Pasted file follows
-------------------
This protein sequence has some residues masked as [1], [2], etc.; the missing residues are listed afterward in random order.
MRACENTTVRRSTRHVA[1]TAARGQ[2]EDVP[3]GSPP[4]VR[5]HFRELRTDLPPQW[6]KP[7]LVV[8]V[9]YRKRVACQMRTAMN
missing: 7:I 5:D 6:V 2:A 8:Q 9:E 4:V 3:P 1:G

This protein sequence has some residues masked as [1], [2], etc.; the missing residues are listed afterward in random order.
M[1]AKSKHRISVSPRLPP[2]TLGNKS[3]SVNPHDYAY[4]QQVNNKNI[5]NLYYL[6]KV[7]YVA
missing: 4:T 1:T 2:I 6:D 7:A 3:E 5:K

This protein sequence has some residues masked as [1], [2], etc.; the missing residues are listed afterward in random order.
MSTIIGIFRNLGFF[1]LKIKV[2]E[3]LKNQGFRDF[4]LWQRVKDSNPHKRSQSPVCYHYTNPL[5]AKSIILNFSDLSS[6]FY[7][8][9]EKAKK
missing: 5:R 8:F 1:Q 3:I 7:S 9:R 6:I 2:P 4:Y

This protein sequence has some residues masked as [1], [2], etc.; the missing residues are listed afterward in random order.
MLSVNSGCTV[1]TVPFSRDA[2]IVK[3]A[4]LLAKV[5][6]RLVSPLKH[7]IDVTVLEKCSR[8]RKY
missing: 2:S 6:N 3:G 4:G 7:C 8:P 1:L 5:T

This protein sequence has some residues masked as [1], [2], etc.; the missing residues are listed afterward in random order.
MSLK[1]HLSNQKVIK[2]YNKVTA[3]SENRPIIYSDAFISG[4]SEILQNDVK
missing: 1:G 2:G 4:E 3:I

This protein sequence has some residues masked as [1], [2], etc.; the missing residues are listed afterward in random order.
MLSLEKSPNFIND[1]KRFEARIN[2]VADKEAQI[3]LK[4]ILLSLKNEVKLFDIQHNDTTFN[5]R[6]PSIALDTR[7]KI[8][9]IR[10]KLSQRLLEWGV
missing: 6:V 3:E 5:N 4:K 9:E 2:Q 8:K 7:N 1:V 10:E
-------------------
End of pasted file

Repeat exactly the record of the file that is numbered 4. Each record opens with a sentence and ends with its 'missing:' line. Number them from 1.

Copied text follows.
This protein sequence has some residues masked as [1], [2], etc.; the missing residues are listed afterward in random order.
MLSVNSGCTV[1]TVPFSRDA[2]IVK[3]A[4]LLAKV[5][6]RLVSPLKH[7]IDVTVLEKCSR[8]RKY
missing: 2:S 6:N 3:G 4:G 7:C 8:P 1:L 5:T